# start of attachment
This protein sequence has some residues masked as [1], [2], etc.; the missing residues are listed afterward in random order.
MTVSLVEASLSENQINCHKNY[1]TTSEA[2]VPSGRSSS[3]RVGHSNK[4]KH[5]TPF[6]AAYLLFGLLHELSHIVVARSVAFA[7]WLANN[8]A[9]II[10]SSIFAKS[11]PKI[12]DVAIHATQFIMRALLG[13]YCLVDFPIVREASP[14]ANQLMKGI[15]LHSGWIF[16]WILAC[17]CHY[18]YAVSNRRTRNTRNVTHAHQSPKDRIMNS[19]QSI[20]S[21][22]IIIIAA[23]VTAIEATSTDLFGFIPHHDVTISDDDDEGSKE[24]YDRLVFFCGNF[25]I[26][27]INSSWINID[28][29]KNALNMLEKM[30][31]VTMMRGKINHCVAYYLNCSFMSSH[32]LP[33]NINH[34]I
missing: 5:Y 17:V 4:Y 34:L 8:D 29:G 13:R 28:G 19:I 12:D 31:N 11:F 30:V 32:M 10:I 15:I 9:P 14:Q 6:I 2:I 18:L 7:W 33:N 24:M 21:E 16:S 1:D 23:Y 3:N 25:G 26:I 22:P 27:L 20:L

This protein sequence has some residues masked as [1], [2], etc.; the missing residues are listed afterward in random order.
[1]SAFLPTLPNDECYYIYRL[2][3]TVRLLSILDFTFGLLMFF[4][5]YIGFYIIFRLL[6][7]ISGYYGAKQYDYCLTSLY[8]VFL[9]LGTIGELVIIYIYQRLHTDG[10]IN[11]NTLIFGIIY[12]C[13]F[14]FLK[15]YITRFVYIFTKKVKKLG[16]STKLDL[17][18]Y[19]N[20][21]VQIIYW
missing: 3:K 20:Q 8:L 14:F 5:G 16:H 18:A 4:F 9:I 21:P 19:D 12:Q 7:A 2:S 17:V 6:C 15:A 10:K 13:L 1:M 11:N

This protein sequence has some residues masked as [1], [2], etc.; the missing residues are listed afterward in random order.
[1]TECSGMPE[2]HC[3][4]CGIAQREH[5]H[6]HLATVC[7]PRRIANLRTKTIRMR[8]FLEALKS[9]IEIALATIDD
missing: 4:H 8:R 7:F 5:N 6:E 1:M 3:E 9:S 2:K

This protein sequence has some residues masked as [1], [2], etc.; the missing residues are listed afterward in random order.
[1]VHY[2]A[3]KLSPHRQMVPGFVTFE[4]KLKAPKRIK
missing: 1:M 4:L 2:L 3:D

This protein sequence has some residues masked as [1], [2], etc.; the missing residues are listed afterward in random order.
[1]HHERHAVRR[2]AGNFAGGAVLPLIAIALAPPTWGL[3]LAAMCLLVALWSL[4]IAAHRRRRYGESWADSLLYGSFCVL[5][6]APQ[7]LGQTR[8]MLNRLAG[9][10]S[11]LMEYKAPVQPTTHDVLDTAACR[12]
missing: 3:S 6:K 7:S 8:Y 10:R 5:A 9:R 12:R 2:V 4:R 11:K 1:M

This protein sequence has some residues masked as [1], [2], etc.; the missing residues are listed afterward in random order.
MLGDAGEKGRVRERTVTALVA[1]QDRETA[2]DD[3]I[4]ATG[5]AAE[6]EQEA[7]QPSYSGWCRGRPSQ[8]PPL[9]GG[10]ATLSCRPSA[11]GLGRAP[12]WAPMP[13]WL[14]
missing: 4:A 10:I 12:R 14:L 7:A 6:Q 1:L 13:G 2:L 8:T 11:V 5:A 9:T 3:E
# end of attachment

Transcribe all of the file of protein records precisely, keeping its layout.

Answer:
This protein sequence has some residues masked as [1], [2], etc.; the missing residues are listed afterward in random order.
MTVSLVEASLSENQINCHKNY[1]TTSEA[2]VPSGRSSS[3]RVGHSNK[4]KH[5]TPF[6]AAYLLFGLLHELSHIVVARSVAFA[7]WLANN[8]A[9]II[10]SSIFAKS[11]PKI[12]DVAIHATQFIMRALLG[13]YCLVDFPIVREASP[14]ANQLMKGI[15]LHSGWIF[16]WILAC[17]CHY[18]YAVSNRRTRNTRNVTHAHQSPKDRIMNS[19]QSI[20]S[21][22]IIIIAA[23]VTAIEATSTDLFGFIPHHDVTISDDDDEGSKE[24]YDRLVFFCGNF[25]I[26][27]INSSWINID[28][29]KNALNMLEKM[30][31]VTMMRGKINHCVAYYLNCSFMSSH[32]LP[33]NINH[34]I
missing: 5:Y 17:V 4:Y 34:L 8:D 29:G 13:R 28:G 19:I 12:D 31:N 11:F 30:V 32:M 10:I 15:I 9:P 14:Q 6:I 2:I 18:L 7:W 33:N 24:M 21:E 16:S 1:D 23:Y 3:N 25:G 26:I 22:P 27:L 20:L

This protein sequence has some residues masked as [1], [2], etc.; the missing residues are listed afterward in random order.
[1]SAFLPTLPNDECYYIYRL[2][3]TVRLLSILDFTFGLLMFF[4][5]YIGFYIIFRLL[6][7]ISGYYGAKQYDYCLTSLY[8]VFL[9]LGTIGELVIIYIYQRLHTDG[10]IN[11]NTLIFGIIY[12]C[13]F[14]FLK[15]YITRFVYIFTKKVKKLG[16]STKLDL[17][18]Y[19]N[20][21]VQIIYW
missing: 3:K 20:Q 8:L 14:F 5:G 16:H 18:A 4:F 9:I 21:P 19:D 12:Q 7:A 2:S 17:V 6:C 15:A 10:K 13:L 1:M 11:N

This protein sequence has some residues masked as [1], [2], etc.; the missing residues are listed afterward in random order.
[1]TECSGMPE[2]HC[3][4]CGIAQREH[5]H[6]HLATVC[7]PRRIANLRTKTIRMR[8]FLEALKS[9]IEIALATIDD
missing: 4:H 8:R 7:F 5:N 6:E 1:M 3:E 9:S 2:K

This protein sequence has some residues masked as [1], [2], etc.; the missing residues are listed afterward in random order.
[1]VHY[2]A[3]KLSPHRQMVPGFVTFE[4]KLKAPKRIK
missing: 1:M 4:L 2:L 3:D

This protein sequence has some residues masked as [1], [2], etc.; the missing residues are listed afterward in random order.
[1]HHERHAVRR[2]AGNFAGGAVLPLIAIALAPPTWGL[3]LAAMCLLVALWSL[4]IAAHRRRRYGESWADSLLYGSFCVL[5][6]APQ[7]LGQTR[8]MLNRLAG[9][10]S[11]LMEYKAPVQPTTHDVLDTAACR[12]
missing: 3:S 6:K 7:S 8:Y 10:R 5:A 9:R 12:R 2:V 4:R 11:K 1:M

This protein sequence has some residues masked as [1], [2], etc.; the missing residues are listed afterward in random order.
MLGDAGEKGRVRERTVTALVA[1]QDRETA[2]DD[3]I[4]ATG[5]AAE[6]EQEA[7]QPSYSGWCRGRPSQ[8]PPL[9]GG[10]ATLSCRPSA[11]GLGRAP[12]WAPMP[13]WL[14]
missing: 4:A 10:I 12:R 14:L 7:A 6:Q 1:L 13:G 2:L 8:T 11:V 5:A 9:T 3:E